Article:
Your help is needed on invasive species

Thank-you for the very informative article about invasive species. It’s a serious problem, as the article indicated.

Thank-you for the very informative article about invasive species (The NEWS, Dec. 10). It’s a serious problem, as the article indicated. Invasive species are the second greatest threat to Earth’s ecosystems, only second to development.

According to the Save the Frogs Foundation, bullfrogs have already driven 100 frog species to complete extinction.

We can’t blame Scotch broom on the Scots, English Ivy on the English, or Japanese knotweed on the Japanese.  It is the individuals who foolishly or naively brought these damaging invasive species here that are responsible.

But now, invasive species are a serious responsibility for everyone, especially government and landowners. Parksville and Nanaimo have complaint-driven bylaws that require landowners to remove certain invasive plants, like Scotch broom, from their property. The UK takes it a step further.

In the UK, individuals who ignore orders to control Japanese knotweed will have committed a criminal offence and can be fined up to £2,500. A criminal offence. Giant hogweed (also here locally) is included in the UK’s new law.

Scotch broom is our most familiar invasive plant. Dense broom used to line Village Way, Rupert and Memorial Road in Qualicum Beach. You don’t see much broom in town now, thanks to Broombuster volunteers who have been eradicating it here since 2006. In fact, please join the volunteers in April and May. Broom cut in bloom will die (see www.broombusters.org).

Broom invades natural areas with dire and dangerous consequences. Broom prevents reforestation and can ruin farmland, parks and green spaces with prolific seeds viable for over 30 years.

Last summer, BC Wildfire Service pointed to increased wildfire danger from broom and gorse on their website (www.bcwildfire.ca). Both plants are extremely flammable, with very high oil content and many dead branches. To let it run rampant under B.C. Hydro power lines is just asking for disaster.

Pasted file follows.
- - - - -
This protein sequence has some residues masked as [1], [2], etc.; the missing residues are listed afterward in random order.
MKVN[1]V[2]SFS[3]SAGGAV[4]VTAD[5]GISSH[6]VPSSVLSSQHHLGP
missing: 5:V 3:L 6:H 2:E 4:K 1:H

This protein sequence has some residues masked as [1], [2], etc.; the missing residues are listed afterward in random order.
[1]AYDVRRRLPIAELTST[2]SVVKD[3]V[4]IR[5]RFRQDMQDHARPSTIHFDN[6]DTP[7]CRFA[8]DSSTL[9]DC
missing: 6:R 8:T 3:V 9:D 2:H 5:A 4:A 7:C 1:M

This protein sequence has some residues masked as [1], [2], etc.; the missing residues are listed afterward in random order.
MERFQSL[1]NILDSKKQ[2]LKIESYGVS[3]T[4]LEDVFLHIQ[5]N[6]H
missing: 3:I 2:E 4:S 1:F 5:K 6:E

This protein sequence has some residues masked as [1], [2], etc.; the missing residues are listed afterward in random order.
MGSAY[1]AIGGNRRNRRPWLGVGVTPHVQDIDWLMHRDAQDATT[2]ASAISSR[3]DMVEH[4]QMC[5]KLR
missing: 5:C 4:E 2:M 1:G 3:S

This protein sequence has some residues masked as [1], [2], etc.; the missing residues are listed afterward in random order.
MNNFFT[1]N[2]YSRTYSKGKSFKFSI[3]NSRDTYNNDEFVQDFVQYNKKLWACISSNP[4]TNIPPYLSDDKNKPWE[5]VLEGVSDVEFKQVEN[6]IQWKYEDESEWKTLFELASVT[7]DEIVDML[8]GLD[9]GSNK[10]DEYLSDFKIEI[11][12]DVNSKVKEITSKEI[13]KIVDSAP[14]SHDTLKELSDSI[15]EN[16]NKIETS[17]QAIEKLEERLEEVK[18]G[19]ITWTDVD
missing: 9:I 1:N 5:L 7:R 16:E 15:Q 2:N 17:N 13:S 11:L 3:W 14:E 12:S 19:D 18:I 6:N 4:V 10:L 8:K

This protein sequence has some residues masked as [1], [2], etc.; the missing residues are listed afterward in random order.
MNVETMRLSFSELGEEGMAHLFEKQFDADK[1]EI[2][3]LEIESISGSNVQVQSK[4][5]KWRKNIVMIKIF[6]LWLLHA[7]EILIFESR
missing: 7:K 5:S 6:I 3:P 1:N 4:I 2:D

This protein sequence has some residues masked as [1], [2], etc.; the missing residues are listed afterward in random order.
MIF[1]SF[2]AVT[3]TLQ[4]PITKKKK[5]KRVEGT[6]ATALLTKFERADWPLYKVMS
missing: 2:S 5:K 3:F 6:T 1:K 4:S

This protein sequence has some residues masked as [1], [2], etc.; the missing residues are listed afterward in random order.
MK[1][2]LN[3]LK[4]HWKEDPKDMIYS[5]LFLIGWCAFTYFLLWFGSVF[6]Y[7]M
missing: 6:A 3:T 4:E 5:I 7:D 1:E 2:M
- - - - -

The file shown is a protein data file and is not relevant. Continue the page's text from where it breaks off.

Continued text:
Invasive species are a problem almost anyone can take action on, and the sooner the better. Your help is needed.

Joanne Sales, BroombustersInvasive Plant SocietyQualicum Beach

Just Posted

Thirty trees destroyed in Parksville’s Cedar Ridge Estates

Damage estimated at $30K; city says vandals intended to permanently ruin the trees

City of Parksville buys 222 Corfield site, now sole owners

With the purchase, the city will not facilitate cold weather shelter, soup kitchen on property

Canadian Music Hall of Famer Steven Page to play Parksville

Barenaked Ladies co-founder performs at Knox United Church on June 1

Parksville Beach Festival Society launches campaign for outdoor stage

Public invited to event May 25 to help with kickoff

Killer of Calgary mother, daughter gets no parole for 50 years

A jury found Edward Downey guilty last year in the deaths of Sara Baillie, 34, and five-year-old Taliyah Marsman

So, do you know ‘Dave from Vancouver Island’?

Ontario man searching for fellow he travelled with in Europe 50 years ago

Raptors beat Bucks 120-102 to even series at 2-2

Lowry pours in 25 as Toronto moves within two games of NBA Finals

Body of missing snowmobiler recovered from Great Slave Lake

Police confirm the body is that of one of three missing snowmobilers

Christmas morning burglar sentenced on Vancouver Island

Justin Redmond Feusse, 20, sentenced to 240 days in jail for Dec. 25 break-and-enter

Toddler seriously injured after falling from Okanagan balcony

RCMP are investigating after a two-year-old boy fell from the balcony of an apartment in Kelowna

Cost jumps 35% for Trans-Canada Highway widening in B.C.

Revelstoke-area stretch first awarded under new union deal

Is vegan food a human right? Ontario firefighter battling B.C. blaze argues it is

Adam Knauff says he had to go hungry some days because there was no vegan food

Winds helping in battle against fire threatening northern Alberta town

Nearly 5,000 people have cleared out of High Level and nearby First Nation

Most Read